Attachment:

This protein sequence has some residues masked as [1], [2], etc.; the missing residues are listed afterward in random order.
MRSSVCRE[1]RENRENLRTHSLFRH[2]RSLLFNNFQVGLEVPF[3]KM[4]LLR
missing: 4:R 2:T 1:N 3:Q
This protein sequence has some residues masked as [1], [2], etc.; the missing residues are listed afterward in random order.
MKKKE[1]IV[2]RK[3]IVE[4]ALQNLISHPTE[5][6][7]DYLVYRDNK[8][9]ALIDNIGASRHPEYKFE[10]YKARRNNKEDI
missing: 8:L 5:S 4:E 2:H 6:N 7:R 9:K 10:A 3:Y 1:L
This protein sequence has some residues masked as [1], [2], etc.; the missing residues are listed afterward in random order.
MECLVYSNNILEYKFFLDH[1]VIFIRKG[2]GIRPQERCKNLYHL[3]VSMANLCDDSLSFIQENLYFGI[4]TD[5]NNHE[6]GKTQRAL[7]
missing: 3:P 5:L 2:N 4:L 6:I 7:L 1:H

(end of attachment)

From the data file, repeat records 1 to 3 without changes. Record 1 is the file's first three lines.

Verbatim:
This protein sequence has some residues masked as [1], [2], etc.; the missing residues are listed afterward in random order.
MRSSVCRE[1]RENRENLRTHSLFRH[2]RSLLFNNFQVGLEVPF[3]KM[4]LLR
missing: 4:R 2:T 1:N 3:Q
This protein sequence has some residues masked as [1], [2], etc.; the missing residues are listed afterward in random order.
MKKKE[1]IV[2]RK[3]IVE[4]ALQNLISHPTE[5][6][7]DYLVYRDNK[8][9]ALIDNIGASRHPEYKFE[10]YKARRNNKEDI
missing: 8:L 5:S 4:E 2:H 6:N 7:R 9:K 10:A 3:Y 1:L
This protein sequence has some residues masked as [1], [2], etc.; the missing residues are listed afterward in random order.
MECLVYSNNILEYKFFLDH[1]VIFIRKG[2]GIRPQERCKNLYHL[3]VSMANLCDDSLSFIQENLYFGI[4]TD[5]NNHE[6]GKTQRAL[7]
missing: 3:P 5:L 2:N 4:L 6:I 7:L 1:H